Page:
• 15. Semantic web Definition: "The Semantic Web is not a separate Web but an extension of the current one, in which information is given well-defined meaning, better enabling computers and people to work in cooperation." The Semantic Web Tim Berners-Lee, James Hendler, and Ora Lassila Scientific American, 2001 http://www.sciam.com/article.cfm?id=the-semantic-web http://www.nature.com/scientificamerican/journal/v284/n5/pdf/scientifica merican0501-34.pdf
    • 16. Semantic web basics • „web of meaning‟ • „web of data‟ http://www.w3.org/2001/sw/ http://semanticweb.org/wiki/Main_Page http://www.slideshare.net/fadirra/semanticweb-intro-040411
    • 17. Semantic web basics • • • • URIs Linked data Ontologies but also…
    • 18. Semantic web basics • URIs – Uniform Resource Identifier • http://en.wikipedia.org/wiki/Uniform_resource_identifier http://www.slideshare.net/mdaquin/sssw13-ldtut
    • 19. Linked data • “Linked Data is about using the Web to connect related data that wasn't previously linked, or using the Web to lower the barriers to linking data currently linked using other methods.” • Wikipedia defines Linked Data as "a term used to describe a recommended best practice for exposing, sharing, and connecting pieces of data, information, and knowledge on the Semantic Web using URIs and RDF." http://linkeddata.org/home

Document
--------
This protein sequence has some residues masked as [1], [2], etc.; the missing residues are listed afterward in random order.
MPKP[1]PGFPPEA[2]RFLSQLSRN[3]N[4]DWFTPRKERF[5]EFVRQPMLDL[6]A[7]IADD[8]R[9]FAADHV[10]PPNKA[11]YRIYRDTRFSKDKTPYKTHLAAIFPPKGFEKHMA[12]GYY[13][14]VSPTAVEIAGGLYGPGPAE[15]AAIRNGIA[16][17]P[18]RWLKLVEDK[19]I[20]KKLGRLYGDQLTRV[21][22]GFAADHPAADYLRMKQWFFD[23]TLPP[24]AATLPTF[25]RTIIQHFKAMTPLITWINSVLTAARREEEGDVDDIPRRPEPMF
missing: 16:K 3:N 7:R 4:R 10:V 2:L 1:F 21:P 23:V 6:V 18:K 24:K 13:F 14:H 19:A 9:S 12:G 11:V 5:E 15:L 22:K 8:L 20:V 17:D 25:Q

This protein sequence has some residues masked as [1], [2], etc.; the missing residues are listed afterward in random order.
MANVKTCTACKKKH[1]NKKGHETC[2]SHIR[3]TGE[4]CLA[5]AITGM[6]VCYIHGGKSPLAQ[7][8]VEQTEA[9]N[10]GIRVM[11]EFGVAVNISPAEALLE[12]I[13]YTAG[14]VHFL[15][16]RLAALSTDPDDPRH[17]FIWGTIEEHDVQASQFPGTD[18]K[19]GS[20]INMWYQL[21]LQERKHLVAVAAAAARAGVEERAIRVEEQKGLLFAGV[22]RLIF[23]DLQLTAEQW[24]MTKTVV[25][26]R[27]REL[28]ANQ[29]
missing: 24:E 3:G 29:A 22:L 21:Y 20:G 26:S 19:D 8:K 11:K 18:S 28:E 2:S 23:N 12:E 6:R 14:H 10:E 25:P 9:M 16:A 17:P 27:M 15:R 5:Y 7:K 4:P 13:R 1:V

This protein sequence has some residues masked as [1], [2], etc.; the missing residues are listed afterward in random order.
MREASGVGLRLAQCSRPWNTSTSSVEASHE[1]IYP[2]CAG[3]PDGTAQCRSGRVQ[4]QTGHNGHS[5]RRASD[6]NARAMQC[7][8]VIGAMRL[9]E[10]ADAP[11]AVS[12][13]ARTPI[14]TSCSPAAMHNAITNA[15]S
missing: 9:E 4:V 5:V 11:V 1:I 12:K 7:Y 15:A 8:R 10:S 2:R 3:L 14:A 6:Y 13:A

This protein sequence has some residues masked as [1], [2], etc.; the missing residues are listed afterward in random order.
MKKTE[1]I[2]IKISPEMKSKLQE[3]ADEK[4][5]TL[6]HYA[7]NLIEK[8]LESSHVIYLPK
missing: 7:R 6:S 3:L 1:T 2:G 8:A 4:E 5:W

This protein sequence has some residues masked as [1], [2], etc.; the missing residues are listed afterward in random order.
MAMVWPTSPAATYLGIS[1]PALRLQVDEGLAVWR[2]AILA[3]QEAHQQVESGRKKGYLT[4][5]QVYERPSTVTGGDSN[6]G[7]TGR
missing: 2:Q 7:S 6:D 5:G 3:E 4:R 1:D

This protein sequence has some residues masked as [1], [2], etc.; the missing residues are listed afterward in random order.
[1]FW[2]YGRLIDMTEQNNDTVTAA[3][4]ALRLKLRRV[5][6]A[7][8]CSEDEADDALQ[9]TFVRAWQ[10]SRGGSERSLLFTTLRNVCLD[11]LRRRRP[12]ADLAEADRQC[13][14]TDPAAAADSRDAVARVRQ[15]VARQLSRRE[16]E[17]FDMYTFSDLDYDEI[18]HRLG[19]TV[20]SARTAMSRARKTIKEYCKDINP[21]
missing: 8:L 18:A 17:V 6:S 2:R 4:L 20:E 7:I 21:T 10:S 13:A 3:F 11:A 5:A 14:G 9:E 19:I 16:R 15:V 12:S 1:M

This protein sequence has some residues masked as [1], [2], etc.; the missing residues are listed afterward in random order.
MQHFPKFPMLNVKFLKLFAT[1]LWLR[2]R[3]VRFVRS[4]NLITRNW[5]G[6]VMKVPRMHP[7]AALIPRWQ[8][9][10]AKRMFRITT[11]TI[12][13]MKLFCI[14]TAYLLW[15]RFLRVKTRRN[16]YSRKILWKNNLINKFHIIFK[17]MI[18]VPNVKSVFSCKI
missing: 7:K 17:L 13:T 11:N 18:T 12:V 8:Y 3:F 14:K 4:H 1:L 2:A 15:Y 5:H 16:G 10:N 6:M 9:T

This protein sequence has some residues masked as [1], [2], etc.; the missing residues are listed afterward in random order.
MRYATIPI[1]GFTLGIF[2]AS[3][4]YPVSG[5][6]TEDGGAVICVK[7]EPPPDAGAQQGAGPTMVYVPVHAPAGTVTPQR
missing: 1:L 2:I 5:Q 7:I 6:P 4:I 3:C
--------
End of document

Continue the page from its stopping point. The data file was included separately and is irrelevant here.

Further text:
• 20. Subject > Predicate < Object Jane Austen „is the author of‟ Pride and Prejudice http://www.nature.com/scientificamerican/journal/ v284/n5/pdf/scientificamerican0501-34.pdf
    • 21. Ontologies “An ontology is a formal specification of a shared conceptualization” Tom Gruber http://en.wikipedia.org/wiki/Tom_Gruber http://viaf.org/viaf/72955884/ http://www.slideshare.net/mdaquin/sssw13-ldtut
    • 22. Ontologies eg Virtual International Authority File – VIAF – maintained by OCLC Friend of a Friend – FOAF http://www.foaf-project.org/ http://oclc.org/developer/documentation/virtual-international-authority-file-viaf/viaf-rdf-example
    • 23. Ontologies http://viaf.org/viaf/102333412/#foaf:Person
    • 24. Ontologies http://dbpedia.org/About http://lov.okfn.org/dataset/lov/
    • 25. Linked data ‘cloud’ Richard Cyganiak and Anja Jentzsch http://lod-cloud.net/
    • 26. Why is this of interest? Lorcan Dempsey OCLC http://www.slideshare.net/lisld/the-inside-out-library
    • 27. Why is this of interest? Quoted by Lorcan Dempsey “Inside Out library: Scale, Learning and Engagement” http://www.slideshare.net/lisld/the-inside-out-library